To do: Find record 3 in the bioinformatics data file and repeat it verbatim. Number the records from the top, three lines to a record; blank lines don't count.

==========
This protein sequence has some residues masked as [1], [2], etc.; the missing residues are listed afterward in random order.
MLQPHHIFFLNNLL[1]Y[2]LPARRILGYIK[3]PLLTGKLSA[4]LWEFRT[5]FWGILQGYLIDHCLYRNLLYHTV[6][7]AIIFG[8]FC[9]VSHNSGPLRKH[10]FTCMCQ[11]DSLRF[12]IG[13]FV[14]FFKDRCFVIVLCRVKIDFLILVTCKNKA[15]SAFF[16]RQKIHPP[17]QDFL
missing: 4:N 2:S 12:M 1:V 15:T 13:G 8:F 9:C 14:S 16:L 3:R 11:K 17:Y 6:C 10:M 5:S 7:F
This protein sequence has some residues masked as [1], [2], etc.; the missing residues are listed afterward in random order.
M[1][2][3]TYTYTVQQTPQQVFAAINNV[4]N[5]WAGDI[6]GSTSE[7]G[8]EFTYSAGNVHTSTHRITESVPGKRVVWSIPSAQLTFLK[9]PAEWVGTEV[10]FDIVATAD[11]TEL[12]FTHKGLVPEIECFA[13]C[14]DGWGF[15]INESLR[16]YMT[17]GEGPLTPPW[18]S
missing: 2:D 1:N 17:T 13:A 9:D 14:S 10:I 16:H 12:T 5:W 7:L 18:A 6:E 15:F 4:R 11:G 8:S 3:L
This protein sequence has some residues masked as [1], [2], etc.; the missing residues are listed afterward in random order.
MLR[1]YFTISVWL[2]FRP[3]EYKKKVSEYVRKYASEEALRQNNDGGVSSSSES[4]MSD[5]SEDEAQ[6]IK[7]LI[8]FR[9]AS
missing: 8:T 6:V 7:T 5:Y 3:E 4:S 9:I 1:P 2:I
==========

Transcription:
This protein sequence has some residues masked as [1], [2], etc.; the missing residues are listed afterward in random order.
MLR[1]YFTISVWL[2]FRP[3]EYKKKVSEYVRKYASEEALRQNNDGGVSSSSES[4]MSD[5]SEDEAQ[6]IK[7]LI[8]FR[9]AS
missing: 8:T 6:V 7:T 5:Y 3:E 4:S 9:I 1:P 2:I